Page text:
WE LAID LOW

When our hearts shook against the vices of the colonialists

Robbing our breath with their majestic prudence
We saw elegance alight from rail road’s and gun barrels
Implementing an odor of dominance
We relished at the thought of wheat, tea, coffee and maize
Our abundance engraved strife upon them
For we hand enormous appetite to be free
We sat before the Leviathan sea; blood flowing and inspiration diminishing
We labored hard as our heralders promised to untie the shackles
Mekatili wa Mwenza; we had her cover us with the moons skin as we beamed with anticipation of rightfulness
Kinjeketile wa Ngwale; we had him assuring us that bathing with heaven lotion would seal our brevity
We had Jomo Kenyatta preaching from Lodwar that we had to be free
We had Kwame Nkrumah insisting on our independence
We lit our path with the struggles of Mandela
Even griots such as Haile Sellassie and Gaddafi inspired an urge in us
Africa; we had to untie ineptitude, bigotry and impotency
O people we laid low while they robbed our rights

We jouryned in the Sahara and massaged the Atlas as we pleaded with the gods for rescue
We grabbed straws as we languished in murky waters of incapacitation
From the Jos to Kano plains we beseeched soils to hold our hopes
We never ceased to wonder why apartheid lassoed our counterparts
For how long were we to suffer
We savored with Lwanda Magere and likes of Liyongo
Thinking their supremacy would tickle our brains
As tea harassed our fields and coffee mutilated our highlands, we beamed with anger on our disjointed pan-Africanisim
We grabbed our might in form of spears, sticks, skin, gourds and courage and laid low while we awaited our right to strike
Jumbled opinions wasn’t going to stop us
The pandemonium of colonilialists insulted our rights as they raped, maimed and killed our people we had to break free
We bathed at the foot of Mt. Kenya and looked upon Ngai for deliverance
We labored deep in the stomach of the Victoria water to gain insight
We scaled the snowy-peaks of the Kilimanjaro and scattered our hopes hoping they’d grow into possibilities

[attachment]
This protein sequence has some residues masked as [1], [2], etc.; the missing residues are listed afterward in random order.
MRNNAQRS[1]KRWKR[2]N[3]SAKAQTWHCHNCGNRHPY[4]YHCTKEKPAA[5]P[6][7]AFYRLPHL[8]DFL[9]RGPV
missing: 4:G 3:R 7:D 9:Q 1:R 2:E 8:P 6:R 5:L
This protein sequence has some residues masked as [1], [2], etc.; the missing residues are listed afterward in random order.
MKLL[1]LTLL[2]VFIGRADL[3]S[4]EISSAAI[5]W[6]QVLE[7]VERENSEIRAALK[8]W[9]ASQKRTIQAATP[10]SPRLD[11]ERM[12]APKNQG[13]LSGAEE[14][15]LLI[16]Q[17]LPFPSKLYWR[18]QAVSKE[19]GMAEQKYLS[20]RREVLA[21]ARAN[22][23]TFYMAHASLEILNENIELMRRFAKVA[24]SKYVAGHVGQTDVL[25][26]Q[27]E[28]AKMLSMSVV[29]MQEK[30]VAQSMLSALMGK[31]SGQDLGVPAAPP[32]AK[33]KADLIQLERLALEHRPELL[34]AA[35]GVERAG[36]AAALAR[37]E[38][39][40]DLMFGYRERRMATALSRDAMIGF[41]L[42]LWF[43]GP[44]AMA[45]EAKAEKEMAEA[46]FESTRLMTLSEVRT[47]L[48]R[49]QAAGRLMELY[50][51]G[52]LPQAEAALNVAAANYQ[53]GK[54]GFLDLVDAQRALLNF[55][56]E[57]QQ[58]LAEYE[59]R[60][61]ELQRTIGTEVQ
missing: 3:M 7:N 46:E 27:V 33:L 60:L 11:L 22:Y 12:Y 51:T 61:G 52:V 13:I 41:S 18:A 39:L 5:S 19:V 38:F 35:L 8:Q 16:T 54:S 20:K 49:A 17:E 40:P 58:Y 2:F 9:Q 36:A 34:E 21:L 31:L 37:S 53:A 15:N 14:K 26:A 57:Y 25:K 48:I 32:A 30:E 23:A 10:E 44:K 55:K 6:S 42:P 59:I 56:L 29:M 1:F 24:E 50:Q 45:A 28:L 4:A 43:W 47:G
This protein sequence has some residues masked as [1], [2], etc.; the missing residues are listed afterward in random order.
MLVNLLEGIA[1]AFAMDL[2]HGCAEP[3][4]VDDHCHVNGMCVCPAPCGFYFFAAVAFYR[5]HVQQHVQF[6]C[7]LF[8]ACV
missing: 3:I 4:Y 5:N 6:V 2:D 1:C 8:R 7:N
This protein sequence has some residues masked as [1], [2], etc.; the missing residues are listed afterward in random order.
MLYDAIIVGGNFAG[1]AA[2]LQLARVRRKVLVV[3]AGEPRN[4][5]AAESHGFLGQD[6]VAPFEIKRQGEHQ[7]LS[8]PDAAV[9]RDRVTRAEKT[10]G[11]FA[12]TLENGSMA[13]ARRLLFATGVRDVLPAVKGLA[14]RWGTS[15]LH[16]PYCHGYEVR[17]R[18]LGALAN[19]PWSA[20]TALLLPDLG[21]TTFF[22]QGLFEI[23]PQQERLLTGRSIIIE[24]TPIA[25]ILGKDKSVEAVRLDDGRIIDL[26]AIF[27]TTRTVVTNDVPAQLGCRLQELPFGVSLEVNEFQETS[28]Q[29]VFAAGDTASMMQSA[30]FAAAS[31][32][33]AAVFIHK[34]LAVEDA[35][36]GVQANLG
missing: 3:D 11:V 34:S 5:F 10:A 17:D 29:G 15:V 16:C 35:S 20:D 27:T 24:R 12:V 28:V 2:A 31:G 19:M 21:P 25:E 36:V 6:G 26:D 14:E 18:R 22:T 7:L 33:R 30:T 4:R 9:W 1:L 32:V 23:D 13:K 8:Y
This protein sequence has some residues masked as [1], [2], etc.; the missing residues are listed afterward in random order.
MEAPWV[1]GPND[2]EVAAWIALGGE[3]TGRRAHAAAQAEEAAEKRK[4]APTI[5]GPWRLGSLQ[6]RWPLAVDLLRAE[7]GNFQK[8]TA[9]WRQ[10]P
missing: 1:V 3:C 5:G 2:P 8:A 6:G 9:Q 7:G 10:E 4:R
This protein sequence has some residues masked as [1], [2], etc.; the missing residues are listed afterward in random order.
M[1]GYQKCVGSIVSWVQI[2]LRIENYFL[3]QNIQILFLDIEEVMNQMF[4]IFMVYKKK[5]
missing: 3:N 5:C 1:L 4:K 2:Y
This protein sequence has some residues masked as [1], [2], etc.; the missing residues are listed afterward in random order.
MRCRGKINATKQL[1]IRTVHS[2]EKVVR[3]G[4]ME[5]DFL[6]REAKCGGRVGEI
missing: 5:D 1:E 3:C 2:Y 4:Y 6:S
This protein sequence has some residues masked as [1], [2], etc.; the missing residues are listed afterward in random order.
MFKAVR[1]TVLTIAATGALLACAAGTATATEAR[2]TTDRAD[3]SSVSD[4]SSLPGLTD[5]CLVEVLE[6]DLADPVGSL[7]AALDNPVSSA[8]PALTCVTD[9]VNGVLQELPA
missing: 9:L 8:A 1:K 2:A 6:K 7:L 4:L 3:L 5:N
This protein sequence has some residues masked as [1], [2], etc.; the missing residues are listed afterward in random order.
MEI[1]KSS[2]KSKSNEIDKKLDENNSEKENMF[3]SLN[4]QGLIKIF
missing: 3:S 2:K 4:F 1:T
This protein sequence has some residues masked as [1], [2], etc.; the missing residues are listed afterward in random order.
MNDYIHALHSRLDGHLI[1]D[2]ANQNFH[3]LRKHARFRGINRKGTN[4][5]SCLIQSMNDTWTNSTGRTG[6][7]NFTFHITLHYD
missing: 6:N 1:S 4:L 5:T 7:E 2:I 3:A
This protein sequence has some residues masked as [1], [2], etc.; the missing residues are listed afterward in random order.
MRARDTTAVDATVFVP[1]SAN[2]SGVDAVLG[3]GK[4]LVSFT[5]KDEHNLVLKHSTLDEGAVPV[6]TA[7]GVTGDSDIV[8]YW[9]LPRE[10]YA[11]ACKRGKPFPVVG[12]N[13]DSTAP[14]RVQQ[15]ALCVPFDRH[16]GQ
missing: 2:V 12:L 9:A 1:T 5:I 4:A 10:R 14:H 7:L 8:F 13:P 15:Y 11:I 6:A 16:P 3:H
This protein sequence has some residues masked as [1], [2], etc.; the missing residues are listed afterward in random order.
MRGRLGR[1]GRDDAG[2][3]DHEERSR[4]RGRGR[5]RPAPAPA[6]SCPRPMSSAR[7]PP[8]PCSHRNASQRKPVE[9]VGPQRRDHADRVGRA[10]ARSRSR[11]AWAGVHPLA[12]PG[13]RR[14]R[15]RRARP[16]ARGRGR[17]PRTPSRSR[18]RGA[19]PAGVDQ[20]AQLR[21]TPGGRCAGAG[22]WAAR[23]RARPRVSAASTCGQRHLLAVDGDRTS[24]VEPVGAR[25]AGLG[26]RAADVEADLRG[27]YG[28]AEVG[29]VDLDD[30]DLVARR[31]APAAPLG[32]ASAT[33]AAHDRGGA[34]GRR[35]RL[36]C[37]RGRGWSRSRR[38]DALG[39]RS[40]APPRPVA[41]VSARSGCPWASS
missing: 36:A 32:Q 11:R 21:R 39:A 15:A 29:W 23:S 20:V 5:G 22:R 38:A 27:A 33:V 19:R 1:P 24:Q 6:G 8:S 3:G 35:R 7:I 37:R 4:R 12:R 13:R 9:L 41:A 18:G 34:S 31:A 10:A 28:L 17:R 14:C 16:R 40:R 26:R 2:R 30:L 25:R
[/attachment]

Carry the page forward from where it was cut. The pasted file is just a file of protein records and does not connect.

We reminisced on our forbears trekking and sweat bathed our scaly bodies
How the sun- tanned skins of our people wailed at the greetings of the “masters” whip; yet we stood strong
They thought us weak even as the city of Maiduguri rose from smoke and men grabbed their spears
We saw abandoned resolve picked from willows as we grabbed the stems of the baobab to show them what we got
We rained on them just like the haranguing words they threw upon us
Yet we still we not strong
We laid low and wondered why our talking never gathered any moss

 

The cape prominence lavished the minds of the south’s movement
The rice fields bolted our hopes to in surmount maladies upon the white men
We learnt their ways and laid low to wait
Tragic moments salted our already injured bodies and soul
They slayed our leaders and hanged their heads on fences
Reverberating our mourns and shrills, they refused to pay attention
Still we journeyed deep in our minds to prove something unto us
The Limpopo river washed our sins and we felt nothing could stop us
We had salvation
We had it in the form of togetherness
We forgot the likes of Nabongo and felt they cheated us
For the colonialists guns camped at our heads
We lost great men and women
A moment of silence
Alas they renewed our energy to escape from their insolence

 

Our past was dealt a major blow
We coincided with time as Africa decided to rise
We rose from the ant-hills
Grabbed our skins and wrapped our skeletal wishes
We rose brothers and sisters
We shocked the world
From Alexandria to Johannesburg we rose
Hope wasn’t leaving us – we tied it loose on our necks
The Somali currents inspired an urge in us to scare the rogue colonialists